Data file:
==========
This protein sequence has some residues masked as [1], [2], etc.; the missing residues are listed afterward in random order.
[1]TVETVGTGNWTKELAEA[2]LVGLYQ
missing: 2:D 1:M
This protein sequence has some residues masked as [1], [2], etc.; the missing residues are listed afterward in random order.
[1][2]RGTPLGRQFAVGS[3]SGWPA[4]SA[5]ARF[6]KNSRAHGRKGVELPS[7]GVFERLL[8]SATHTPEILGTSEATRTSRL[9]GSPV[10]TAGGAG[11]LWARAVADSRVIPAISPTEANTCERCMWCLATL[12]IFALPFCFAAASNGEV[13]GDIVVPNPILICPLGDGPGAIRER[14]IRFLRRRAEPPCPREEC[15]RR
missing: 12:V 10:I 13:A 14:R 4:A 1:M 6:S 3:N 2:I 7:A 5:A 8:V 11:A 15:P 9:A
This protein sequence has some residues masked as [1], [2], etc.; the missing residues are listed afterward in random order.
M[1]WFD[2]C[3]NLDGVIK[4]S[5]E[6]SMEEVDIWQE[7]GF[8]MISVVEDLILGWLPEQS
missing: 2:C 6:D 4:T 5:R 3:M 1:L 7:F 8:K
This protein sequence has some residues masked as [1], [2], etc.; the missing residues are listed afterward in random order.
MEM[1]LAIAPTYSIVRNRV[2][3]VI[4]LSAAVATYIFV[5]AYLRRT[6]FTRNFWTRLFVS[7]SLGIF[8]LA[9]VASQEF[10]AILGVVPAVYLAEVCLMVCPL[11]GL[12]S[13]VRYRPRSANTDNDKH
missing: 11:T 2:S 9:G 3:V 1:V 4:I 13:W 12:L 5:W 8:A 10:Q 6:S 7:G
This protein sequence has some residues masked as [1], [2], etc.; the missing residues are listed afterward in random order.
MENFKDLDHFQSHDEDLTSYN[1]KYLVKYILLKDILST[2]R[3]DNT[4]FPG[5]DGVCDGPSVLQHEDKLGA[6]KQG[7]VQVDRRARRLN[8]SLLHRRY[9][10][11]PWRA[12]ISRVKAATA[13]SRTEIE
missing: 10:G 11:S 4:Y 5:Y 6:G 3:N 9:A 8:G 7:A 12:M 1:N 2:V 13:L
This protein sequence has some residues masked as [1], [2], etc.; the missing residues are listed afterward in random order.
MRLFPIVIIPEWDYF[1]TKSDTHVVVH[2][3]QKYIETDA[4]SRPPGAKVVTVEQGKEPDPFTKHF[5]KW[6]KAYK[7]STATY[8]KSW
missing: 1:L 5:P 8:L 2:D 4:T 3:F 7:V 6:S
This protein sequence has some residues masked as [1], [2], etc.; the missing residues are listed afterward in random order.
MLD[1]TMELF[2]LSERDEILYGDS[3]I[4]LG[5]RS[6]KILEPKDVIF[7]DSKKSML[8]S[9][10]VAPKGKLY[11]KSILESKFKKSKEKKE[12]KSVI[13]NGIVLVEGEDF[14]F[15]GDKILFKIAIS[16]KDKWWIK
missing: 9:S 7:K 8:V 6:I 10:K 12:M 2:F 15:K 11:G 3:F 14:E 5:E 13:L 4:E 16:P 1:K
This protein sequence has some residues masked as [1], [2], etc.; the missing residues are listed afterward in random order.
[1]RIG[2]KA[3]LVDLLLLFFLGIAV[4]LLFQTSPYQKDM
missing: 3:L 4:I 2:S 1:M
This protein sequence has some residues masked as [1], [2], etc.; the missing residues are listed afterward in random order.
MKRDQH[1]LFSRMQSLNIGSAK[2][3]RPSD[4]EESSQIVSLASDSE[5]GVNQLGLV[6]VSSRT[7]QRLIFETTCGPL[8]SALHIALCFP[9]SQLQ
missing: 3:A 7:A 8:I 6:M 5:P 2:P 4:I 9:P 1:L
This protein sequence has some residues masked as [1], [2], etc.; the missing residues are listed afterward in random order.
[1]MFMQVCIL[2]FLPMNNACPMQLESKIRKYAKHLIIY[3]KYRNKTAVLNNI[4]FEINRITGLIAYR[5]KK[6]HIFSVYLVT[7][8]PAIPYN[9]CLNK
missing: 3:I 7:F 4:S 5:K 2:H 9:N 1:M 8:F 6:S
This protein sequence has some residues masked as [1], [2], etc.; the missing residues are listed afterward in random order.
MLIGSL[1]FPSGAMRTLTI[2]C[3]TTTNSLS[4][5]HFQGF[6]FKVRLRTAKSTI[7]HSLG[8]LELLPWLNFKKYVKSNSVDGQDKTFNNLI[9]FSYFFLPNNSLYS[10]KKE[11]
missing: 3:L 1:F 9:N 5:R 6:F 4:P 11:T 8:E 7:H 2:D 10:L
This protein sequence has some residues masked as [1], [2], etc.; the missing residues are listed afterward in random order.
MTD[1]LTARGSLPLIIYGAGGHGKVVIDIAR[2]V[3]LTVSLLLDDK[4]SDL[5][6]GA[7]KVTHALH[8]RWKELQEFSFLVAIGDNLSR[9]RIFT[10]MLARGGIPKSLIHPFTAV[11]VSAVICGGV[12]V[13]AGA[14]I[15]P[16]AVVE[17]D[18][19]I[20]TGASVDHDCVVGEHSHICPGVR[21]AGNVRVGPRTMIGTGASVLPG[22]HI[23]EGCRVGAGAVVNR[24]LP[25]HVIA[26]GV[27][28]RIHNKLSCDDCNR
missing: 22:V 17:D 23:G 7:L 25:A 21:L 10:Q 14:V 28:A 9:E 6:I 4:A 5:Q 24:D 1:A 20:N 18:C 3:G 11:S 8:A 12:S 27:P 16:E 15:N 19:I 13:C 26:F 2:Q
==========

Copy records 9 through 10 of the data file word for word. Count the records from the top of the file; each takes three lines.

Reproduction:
This protein sequence has some residues masked as [1], [2], etc.; the missing residues are listed afterward in random order.
MKRDQH[1]LFSRMQSLNIGSAK[2][3]RPSD[4]EESSQIVSLASDSE[5]GVNQLGLV[6]VSSRT[7]QRLIFETTCGPL[8]SALHIALCFP[9]SQLQ
missing: 3:A 7:A 8:I 6:M 5:P 2:P 4:I 9:P 1:L
This protein sequence has some residues masked as [1], [2], etc.; the missing residues are listed afterward in random order.
[1]MFMQVCIL[2]FLPMNNACPMQLESKIRKYAKHLIIY[3]KYRNKTAVLNNI[4]FEINRITGLIAYR[5]KK[6]HIFSVYLVT[7][8]PAIPYN[9]CLNK
missing: 3:I 7:F 4:S 5:K 2:H 9:N 1:M 8:F 6:S